Vehicle restoration means that old is new — again

Restorations are not new. People have been finding and fixing things for years but we’ve recently taken this concept to a different level. There are shows for almost anything. Shows where enthusiasts mix with curious show goers and have a pleasant day talking to old and new friends.

In addition, we have all watched auctions where the toys of our youth have been sold for thousands and millions of dollars.

(As an aside, comedian Jerry Seinfeld’s 1955 Porsche 550 Spyder sold at auction for $5.3 million in 2016. In the late 1960s, a Saskatchewan couple had imported an identical Porsche 550 Spyder, raced it at Davidson, Sask., and other prairie airport tracks, and eventually sold it for $3,500.)

After the auctions, many potential enthusiasts have asked themselves if that John Deere in the back or the old horse-drawn mower out by the gate might be valuable.

It might be, but it also might cost more to fix than it’s worth. However, it may be priceless to the person or group that brings it back to life. That is what a restoration does. It restores the equipment of a bygone era. It restores the youth of those who do the work, if only briefly and only in their minds, and it passes knowledge of our past to a new generation.

Getting started in a restoration project is easy. All you need to do is have a piece of machinery that you’re not ever going to use again. You’ve probably put it in a line over by the trees where it isn’t in the way and you don’t have to look at it.

Next you need to learn everything there is to know about the equipment, including the value of the finished project, because you will most likely have to justify all the work and cost with more than “it’s fun and I want to do it.”

Restorations have taken on new life. At one time the most valuable were units that were considered original and looked like they just rolled off the showroom floor. Now that is just a restoration. An untouched machine, complete with rust, but with the mouse nests and other debris removed is the original.

One of the big questions that needs an answer is not about the actual parts that make it run, but the parts that make a project eye catching.

Yes, that would be the paint because farm equipment rarely comes with much chrome. The right paint can add to the good looks and your satisfaction in a job well done.

I met up with an enthusiast restorer, Ray Suchar of Saskatoon, who was showing his 1953 McCormick Standard. This tractor has been fully disassembled and restored using all IHC parts. The only outsourced parts came from Steiner Parts and that was the wiring looms made to factory specs. When we got around to talking about the shiny red paint, Suchar told me that the type of paint was not a concern. He left that up to the body shop. Suchar went on to say that the paint came from the IHC dealer.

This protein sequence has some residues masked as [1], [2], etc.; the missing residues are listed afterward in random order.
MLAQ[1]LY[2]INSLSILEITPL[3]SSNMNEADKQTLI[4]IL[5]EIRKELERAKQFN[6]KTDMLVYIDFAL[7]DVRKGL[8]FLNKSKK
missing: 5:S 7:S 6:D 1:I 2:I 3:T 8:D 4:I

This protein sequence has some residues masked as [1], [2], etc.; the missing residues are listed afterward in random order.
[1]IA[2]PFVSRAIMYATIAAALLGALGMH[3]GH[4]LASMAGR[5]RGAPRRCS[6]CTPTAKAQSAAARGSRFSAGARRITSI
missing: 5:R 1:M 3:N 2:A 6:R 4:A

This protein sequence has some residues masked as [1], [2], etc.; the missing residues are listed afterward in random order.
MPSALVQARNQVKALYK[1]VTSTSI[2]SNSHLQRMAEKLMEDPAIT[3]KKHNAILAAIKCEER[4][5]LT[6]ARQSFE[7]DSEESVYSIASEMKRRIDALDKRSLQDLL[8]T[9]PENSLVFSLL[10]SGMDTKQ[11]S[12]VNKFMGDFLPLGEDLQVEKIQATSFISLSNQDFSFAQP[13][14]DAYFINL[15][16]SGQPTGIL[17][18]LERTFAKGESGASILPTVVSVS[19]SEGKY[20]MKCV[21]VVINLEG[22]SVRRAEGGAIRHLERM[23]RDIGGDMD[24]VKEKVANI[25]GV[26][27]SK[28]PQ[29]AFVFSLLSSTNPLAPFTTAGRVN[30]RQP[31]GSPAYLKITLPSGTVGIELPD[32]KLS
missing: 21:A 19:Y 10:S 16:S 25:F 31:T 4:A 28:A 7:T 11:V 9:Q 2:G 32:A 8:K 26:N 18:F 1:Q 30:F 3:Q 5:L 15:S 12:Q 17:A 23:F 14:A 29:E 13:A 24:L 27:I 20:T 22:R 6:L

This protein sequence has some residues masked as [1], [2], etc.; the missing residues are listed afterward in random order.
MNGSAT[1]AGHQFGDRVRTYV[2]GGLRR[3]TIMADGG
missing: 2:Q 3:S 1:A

At the same show, Chris Letourneau had his 1958 John Deere 620 on display. Letourneau Jr. was away from the display at the time I stopped by so I talked with his dad, Gord. The tractor went together in about six months with a little help from dad. Letourneau Sr. has been involved with about 30 restorations in the past 20 years and has seen huge changes in the way restorations are done and in the expectations that the owners have about the result of the project.

According to Gord Letourneau, who restored this 620 with his son, Chris, water-based paint isn’t as popular with farm machinery restorers because of the cost and considerably harsher operating environment for farm equipment. It is much more important to make sure that the correct parts are used. | Charles Renny photo

Letourneau Sr. said the 620 was as close to original as possible and every part was “the correct part.” Some parts are just not available from the dealer. Then Letourneau Sr. commented that even John Deere “original” parts had been outsourced at the time of production because John Deere did not make all parts for a tractor.

That was a cue to ask about paint. The paint is not 1958, but a modern base coat/clear coat paint that matches the shade of the colour for 1958 John Deere paint. Most people do not realize that the shade of green that everyone thinks of as “John Deere Green” has changed over the years, as have paint suppliers to John Deere. In today’s competitive environment, every paint company can blend up John Deere paint colours including the new water-based paints.

Water-based paint isn’t as popular with farm machinery restorers because of the cost and considerably harsher operating environment that farm equipment goes through when compared with the average automobile.

According to Letourneau Sr., the type of paint used on the restoration does not hurt the value of the completed project. It is much more important to make sure that the correct parts are used and the finished project is “better than when the unit came off the showroom floor.”

There you have the word from two restorers who use different methodology to get to the same end. The message is: do it right and pay attention to detail. Most of all, enjoy what you do.

Great paint doesn’t need to conceal; it can enhance. A good example is the 1948 International KB1 owned by the Camrose, Alta., Firefighters Association. It covers the quarter mile in 11.3 seconds at almost 120 m.p.h. It’s powered by a 468 cubic inch Chevrolet engine, which produces about 650 horsepower. | Charles Renny photo

Charles Renny is a Canadian professional automotive reviewer.

About the author

Comments

explore

Stories from our other publications